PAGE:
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Willie Watson UK TOUR DATES ANNOUNCED FOR JANUARY 2019 Folksinger Vol. 2 out now on Acony Records

Willie Watson makes a much-anticipated return to the UK in January for a series of solo, acoustic live dates, including an appearance at Glasgow’s Celtic Connections Festival. The former Old Crow Medicine Show star has released two acclaimed solo albums Folksinger Vol.2 and Folksinger Vol.1, both produced by David Rawlings and featuring songs unearthed from the canon of American roots music. Willie recently made his acting debut in the Coen Brothers’ film ‘The Ballad of Buster Scruggs’ and also features on the movie soundtrack.

Wille Watson UK tour dates:
Fri 18-Jan Manchester – Night and Day
Sat 19-Jan Sheffield – The HUBS
Sun 20-Jan Newcastle – Quayside Live Theatre
Mon 21-Jan Glasgow Broadcast, Celtic Connections
Thu 24-Jan Leeds – Howard Assembly Rooms
Fri 25-Jan Nottingham – Bodega
Sat 26-Jan Bristol – Loiusiana
Mon 28-Jan London – The Garage
Tue 29-Jan Lewes – Con Club

For nearly two decades, Willie Watson has made modern Americana and folk music rooted in older traditions. He’s a folksinger in the classic sense: a singer, storyteller, and traveller, with a catalogue of songs that bridge the gap between the past and present. On Folksinger Vol. 2, he acts as a modern interpreter of older songs, passing along his own version of the music that came long before him.

Southern gospel. Railroad songs. Delta blues. Irish fiddle tunes. Appalachian music. Folksinger Vol. 2 makes room for it all. Produced by David Rawlings and recorded on analog tape at Woodland Sound Studios in Nashville, Tennessee, the album carries on a rich tradition in folk music: the sharing and swapping of old songs. Long ago, the 11 compositions that appear on Folksinger Vol. 2 were popularized by artists like Leadbelly, Reverend Gary Davis, Furry Lewis, and Bascom Lamar Lunsford. The songs don’t actually belong to those artists, though. They don’t belong to anyone. Instead, they’re part of the folk canon, passed from generation to generation by singers like Watson.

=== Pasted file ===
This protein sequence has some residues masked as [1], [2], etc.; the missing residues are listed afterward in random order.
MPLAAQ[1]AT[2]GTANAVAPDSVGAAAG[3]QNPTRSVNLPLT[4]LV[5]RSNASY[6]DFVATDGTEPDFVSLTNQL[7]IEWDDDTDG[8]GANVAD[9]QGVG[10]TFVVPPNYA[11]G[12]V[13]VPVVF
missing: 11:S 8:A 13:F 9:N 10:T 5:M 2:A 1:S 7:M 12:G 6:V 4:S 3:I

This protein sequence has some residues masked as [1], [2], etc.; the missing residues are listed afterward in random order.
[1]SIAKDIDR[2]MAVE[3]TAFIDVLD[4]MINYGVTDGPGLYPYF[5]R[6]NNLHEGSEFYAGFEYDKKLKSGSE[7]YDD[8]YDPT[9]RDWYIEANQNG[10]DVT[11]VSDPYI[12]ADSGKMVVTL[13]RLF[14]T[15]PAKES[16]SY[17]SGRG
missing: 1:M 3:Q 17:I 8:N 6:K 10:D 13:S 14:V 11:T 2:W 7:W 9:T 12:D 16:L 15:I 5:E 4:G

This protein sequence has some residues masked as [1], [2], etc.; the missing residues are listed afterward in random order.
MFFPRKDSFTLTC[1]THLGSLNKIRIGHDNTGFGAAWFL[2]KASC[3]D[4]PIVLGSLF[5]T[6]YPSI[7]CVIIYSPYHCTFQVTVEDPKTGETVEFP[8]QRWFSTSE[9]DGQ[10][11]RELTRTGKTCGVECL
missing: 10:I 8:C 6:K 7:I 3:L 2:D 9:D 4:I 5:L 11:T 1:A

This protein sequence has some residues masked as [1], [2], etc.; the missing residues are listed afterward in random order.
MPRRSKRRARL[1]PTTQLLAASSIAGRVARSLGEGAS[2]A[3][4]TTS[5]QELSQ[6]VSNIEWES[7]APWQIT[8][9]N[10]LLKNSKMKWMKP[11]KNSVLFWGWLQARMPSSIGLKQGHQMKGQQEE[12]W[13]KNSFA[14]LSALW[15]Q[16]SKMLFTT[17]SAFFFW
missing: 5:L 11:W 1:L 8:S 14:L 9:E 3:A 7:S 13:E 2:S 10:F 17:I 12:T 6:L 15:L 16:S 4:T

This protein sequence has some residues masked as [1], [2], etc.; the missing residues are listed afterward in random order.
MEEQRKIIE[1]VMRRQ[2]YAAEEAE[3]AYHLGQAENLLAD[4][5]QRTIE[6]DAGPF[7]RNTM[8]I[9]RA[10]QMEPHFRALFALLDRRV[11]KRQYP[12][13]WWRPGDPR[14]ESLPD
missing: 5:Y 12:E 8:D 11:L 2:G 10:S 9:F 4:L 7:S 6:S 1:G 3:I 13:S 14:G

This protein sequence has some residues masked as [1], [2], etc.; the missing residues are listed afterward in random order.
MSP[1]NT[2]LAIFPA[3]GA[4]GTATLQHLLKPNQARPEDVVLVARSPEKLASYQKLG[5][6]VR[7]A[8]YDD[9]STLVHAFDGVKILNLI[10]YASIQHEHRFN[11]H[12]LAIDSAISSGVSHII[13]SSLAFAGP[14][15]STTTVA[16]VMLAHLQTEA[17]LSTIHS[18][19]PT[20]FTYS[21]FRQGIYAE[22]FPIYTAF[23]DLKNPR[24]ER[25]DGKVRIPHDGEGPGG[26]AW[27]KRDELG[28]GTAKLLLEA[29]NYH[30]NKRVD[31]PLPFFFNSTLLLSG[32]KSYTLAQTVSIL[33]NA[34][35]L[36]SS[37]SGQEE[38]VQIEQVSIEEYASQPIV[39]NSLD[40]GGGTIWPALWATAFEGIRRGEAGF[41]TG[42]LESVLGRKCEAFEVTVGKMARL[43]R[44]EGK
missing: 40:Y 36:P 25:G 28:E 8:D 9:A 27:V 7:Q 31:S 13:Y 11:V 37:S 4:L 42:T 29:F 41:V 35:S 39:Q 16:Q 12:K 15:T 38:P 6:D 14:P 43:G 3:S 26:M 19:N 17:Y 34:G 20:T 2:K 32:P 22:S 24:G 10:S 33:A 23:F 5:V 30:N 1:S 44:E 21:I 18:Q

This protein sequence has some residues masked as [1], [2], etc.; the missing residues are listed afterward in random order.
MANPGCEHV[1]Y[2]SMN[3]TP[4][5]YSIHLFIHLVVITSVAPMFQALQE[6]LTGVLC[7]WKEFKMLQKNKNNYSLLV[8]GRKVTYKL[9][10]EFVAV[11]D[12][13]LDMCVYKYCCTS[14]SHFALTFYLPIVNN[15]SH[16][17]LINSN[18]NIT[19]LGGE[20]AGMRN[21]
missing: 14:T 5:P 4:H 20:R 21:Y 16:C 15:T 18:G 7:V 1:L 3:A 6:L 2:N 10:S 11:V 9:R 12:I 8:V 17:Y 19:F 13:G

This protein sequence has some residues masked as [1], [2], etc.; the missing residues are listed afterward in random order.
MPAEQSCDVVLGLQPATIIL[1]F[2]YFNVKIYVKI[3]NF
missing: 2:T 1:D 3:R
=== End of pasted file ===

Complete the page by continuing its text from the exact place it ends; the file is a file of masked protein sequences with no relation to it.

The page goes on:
And what a singer he is. With a quick vibrato and rich range, he breathes new life into classic songs like “Samson and Delilah,” one of several songs featuring harmonies from gospel quartet The Fairfield Four. He’s a balladeer on “Gallows Pole,” whose melancholy melodies are echoed by the slow swells of a four-piece woodwind ensemble, and a bluesman on “When My Baby Left Me,” accompanying himself with sparse bursts of slide guitar. “Dry Bones” finds him crooning and hollering over a bouncing banjo, while “Take This Hammer” closes the album on a penitent note, with Watson singing to the heavens alongside a congregation of Sunday morning soul singers.

Arriving three years after Folksinger Vol. 1 — his first release since parting ways with the Old Crow Medicine Show, whose platinum-selling music helped jumpstart the 21st century folk revival — Vol. 2 expands Watson’s sound while consolidating his strengths. Several singers and sidemen make appearances here, including Gillian Welch, the Punch Brothers’ Paul Kowert, and Old Crow bandmate Morgan Jahnig. Even so, Watson has never sounded more commanding, more confident, more connected to the music that inspires him.

I’m not trying to prove any point here,” he insists, “and I’m not trying to be a purist. There’s so much beauty in this old music, and it affects me on a deep level. It moves me and inspires me. I heard Leadbelly singing with the Golden Gate Quartet and it sounded fantastic, and I thought, ‘I want to do that.’ I heard the Grateful Dead doing their version of ‘On the Road Again,’ and it sounded like a dance party in 1926, and I wanted to do that, too. That’s the whole reason I ever played music in the first place — because it looked and sounded like it was going to be a lot of fun.”

Nodding to the past without resurrecting it, Willie Watson turns Folksinger Vol. 2 into something much more than an interpretation of older songs. The album carries on the spirit of a time nearly forgotten. It taps into the rich core of roots music. It furthers the legacy of American folk. And perhaps most importantly, it shows the full range of Willie Watson’s artistry, matching his instrumental and vocal chops with a strong appreciation for the songs that have shaped not only a genre, but an entire country.

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